Foreclosure Act FAQs


When does the Protecting Tenants at Foreclosure Act become effective?

The Act became effective on May 20, 2009, and remains in effect until December 31, 2014.

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What government agency enforces the Protecting Tenants at Foreclosure Act?

The Act is “self–executing,” so no government agency (such as the Attorney General’s Office or HUD) is responsible for enforcing the Act. Housing advocates should help educate tenants, landlords and the community about these new tenant rights.


Can the person who buys the home that I am renting make me leave immediately?

No. The new owner must give you a 90–day notice to leave. If you have a lease, you can remain in the home until the lease ends as long as the new owner does not intend to live in the home as his or her residence. If the new owner wants to live in the home, the owner only has to give you a 90–day notice to leave.

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What do I do if the new owner tells me to leave in less than 90 days?

You should send a letter via certified mail to the new owner informing the owner about the Protecting Tenants at Foreclosure Act. Make sure you keep a copy of the letter for your records and save your return receipt.


Do I have to continue paying rent?

Yes. If you fail to pay rent the new owner can begin eviction proceedings.

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What if I have a one–year lease that has more than 90 days left?

Generally, you can remain in the home until the lease ends. However, if the new owner wants to occupy the home as his or her primary residence, the new owner only has to give you 90 days to vacate.

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I am a month–to–month tenant without a written lease. Does the new owner have to give me 90 days to vacate?

Yes. As long as you pay rent to the new owner, you have 90 days to vacate the property.

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My written lease ends in 30 days. Do I still have 90 days to vacate?

Yes. If your lease term ends before 90 days following the foreclosure, then you have the full 90 days to vacate.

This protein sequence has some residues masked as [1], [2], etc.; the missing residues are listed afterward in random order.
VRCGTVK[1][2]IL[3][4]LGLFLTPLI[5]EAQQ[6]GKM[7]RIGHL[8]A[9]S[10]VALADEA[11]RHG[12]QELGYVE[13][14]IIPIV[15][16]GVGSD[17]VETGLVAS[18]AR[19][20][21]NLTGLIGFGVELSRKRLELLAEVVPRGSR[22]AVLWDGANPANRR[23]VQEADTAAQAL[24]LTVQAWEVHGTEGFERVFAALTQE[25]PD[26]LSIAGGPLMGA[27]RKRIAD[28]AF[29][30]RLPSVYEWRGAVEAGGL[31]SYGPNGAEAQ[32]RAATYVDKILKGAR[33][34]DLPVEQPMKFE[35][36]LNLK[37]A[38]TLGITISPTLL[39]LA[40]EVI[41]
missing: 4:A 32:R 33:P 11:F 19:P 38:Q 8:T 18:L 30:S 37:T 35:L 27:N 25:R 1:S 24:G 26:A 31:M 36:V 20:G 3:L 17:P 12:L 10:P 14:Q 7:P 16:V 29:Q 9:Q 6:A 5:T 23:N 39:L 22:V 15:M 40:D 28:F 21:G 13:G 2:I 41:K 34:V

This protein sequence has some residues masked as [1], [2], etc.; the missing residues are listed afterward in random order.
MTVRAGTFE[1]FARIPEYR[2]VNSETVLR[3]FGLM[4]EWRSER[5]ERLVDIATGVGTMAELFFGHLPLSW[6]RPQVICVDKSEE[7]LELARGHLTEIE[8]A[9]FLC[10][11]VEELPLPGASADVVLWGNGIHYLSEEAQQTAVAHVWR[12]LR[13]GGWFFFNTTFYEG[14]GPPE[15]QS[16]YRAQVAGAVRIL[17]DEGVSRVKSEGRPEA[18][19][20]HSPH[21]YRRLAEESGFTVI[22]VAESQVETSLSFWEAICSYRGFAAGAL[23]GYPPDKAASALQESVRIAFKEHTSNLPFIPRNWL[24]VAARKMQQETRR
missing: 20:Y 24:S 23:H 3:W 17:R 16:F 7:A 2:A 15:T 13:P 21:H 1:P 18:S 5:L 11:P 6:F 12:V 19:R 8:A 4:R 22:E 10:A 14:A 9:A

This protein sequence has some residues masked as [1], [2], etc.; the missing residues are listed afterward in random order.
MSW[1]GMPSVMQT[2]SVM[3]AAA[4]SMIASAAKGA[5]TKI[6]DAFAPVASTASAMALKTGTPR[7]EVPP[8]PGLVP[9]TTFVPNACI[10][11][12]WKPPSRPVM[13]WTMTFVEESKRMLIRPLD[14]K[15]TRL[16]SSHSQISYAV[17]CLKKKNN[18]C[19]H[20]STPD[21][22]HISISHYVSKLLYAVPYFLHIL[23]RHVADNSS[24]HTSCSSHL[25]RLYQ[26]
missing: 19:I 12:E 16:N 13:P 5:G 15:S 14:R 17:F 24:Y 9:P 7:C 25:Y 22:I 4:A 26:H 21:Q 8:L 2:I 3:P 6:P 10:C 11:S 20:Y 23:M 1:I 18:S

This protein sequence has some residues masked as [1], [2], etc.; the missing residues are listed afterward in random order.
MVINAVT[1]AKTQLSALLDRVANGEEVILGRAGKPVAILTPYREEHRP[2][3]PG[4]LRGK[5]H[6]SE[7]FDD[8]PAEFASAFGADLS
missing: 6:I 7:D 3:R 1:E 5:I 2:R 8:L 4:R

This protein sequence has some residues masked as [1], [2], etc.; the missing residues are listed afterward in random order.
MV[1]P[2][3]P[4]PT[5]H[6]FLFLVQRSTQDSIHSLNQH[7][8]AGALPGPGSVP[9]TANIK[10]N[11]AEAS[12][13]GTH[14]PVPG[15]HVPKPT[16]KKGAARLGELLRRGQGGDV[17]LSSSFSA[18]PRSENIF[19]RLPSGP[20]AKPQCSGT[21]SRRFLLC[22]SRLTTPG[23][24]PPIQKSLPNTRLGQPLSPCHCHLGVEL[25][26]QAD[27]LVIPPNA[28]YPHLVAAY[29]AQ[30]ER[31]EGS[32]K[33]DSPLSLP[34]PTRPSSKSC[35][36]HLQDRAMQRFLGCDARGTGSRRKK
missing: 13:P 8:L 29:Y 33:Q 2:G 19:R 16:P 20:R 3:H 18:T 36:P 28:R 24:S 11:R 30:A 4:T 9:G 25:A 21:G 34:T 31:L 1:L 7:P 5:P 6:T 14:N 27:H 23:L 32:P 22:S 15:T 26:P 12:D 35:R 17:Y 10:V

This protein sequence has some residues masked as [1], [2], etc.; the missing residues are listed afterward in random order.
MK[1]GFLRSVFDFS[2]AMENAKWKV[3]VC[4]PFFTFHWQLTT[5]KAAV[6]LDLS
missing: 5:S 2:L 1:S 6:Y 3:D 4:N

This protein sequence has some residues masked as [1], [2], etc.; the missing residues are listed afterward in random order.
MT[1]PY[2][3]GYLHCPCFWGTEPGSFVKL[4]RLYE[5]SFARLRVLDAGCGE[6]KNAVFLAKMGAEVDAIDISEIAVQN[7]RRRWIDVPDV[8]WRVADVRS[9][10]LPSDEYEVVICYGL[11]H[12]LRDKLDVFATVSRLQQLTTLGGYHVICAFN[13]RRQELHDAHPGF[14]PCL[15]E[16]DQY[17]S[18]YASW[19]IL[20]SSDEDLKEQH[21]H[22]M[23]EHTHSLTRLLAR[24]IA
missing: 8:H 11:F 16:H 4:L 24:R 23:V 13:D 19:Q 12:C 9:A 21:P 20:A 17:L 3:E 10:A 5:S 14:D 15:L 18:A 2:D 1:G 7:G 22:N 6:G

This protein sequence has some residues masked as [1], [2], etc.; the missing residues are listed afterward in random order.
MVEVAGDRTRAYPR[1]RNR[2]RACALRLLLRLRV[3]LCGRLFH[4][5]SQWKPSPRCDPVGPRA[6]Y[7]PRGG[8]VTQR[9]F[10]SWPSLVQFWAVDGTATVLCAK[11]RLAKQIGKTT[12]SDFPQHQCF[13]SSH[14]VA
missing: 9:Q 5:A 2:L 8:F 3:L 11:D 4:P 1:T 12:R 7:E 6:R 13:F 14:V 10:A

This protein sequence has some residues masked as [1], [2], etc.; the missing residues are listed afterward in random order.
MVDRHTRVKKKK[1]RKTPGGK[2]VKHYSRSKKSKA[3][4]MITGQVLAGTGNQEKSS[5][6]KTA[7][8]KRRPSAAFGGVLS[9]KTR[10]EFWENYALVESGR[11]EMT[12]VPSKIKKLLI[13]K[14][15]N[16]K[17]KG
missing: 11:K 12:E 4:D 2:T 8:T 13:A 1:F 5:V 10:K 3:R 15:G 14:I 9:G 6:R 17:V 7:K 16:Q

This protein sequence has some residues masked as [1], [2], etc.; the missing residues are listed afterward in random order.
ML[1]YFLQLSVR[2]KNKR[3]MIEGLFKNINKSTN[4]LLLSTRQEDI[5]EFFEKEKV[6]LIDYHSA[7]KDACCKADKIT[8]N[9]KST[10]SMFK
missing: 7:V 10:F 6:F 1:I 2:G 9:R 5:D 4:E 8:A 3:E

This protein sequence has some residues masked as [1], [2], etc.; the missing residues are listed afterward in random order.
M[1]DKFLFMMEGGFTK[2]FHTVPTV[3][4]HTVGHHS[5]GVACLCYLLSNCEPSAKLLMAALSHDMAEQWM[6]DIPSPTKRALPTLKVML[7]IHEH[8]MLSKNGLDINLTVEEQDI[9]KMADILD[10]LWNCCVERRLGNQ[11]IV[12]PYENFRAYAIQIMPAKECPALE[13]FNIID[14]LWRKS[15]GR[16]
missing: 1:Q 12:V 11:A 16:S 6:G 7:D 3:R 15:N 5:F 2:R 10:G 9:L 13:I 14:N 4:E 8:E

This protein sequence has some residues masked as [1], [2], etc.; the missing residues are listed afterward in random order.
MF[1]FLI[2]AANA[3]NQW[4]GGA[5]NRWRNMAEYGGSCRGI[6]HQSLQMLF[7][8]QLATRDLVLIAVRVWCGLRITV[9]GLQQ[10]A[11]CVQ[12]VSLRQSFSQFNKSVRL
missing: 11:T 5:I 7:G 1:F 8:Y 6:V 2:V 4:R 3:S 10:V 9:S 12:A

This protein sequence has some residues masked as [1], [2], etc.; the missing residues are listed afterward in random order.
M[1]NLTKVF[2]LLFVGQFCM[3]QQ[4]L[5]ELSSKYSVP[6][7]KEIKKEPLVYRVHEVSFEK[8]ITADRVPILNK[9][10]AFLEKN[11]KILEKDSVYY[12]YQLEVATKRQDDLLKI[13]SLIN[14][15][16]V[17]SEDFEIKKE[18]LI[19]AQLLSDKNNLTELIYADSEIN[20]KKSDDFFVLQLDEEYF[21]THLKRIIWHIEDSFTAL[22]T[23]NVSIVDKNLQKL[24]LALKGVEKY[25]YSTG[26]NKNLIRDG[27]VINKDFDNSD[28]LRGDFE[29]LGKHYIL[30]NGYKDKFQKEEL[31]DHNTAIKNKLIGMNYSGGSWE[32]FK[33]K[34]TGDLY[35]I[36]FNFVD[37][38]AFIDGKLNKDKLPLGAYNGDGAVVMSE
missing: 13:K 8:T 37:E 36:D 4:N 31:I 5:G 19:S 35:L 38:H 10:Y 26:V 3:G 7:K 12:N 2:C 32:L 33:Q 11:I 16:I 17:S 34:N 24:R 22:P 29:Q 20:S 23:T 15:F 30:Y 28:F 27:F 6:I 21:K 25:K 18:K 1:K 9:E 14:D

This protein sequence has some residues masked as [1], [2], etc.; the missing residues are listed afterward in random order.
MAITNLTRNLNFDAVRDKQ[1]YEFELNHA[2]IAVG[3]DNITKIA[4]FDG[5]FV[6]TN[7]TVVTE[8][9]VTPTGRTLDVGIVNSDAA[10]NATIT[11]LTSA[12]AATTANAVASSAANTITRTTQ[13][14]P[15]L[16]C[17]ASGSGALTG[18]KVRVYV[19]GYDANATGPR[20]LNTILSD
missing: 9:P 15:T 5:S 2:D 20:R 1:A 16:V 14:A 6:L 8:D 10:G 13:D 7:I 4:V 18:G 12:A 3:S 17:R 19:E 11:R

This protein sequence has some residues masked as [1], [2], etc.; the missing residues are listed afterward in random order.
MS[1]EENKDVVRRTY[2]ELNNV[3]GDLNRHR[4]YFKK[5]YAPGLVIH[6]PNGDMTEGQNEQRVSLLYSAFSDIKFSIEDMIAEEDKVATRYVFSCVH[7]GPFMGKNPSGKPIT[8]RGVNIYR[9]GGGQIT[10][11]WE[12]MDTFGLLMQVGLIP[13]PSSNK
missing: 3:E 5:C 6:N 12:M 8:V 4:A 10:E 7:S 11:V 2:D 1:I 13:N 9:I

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My landlord notified me of the foreclosure before it occurred, and I vacated the property before the end of my lease agreement. Am I entitled to damages under the Act because I had to vacate early and did not receive proper notice?

Your landlord may have breached your lease agreement under contract law, but he or she did not violate the Act because your landlord is not a successor in interest.

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What do I do if the new owner sues to evict me?

File an answer with the court stating that the new owner failed to give you proper notice under the Protecting Tenants at Foreclosure Act. Attend all court proceedings and take all documents, including your letter to the new owner, with you to court.

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What if I live in Section 8 housing?

You have the same rights as other tenants, as well as the right to the continuation of your Section 8 Housing Assistance Payment contract. In addition, foreclosure is not a lawful reason to terminate your lease.

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The landlord never refunded my deposit. How do I get my money back?

Idaho law provides a relatively simple procedure for a tenant to follow to obtain a deposit from a landlord who fails to return the tenant’s deposit or provide an itemized list of deductions within 21 days after the lease ends.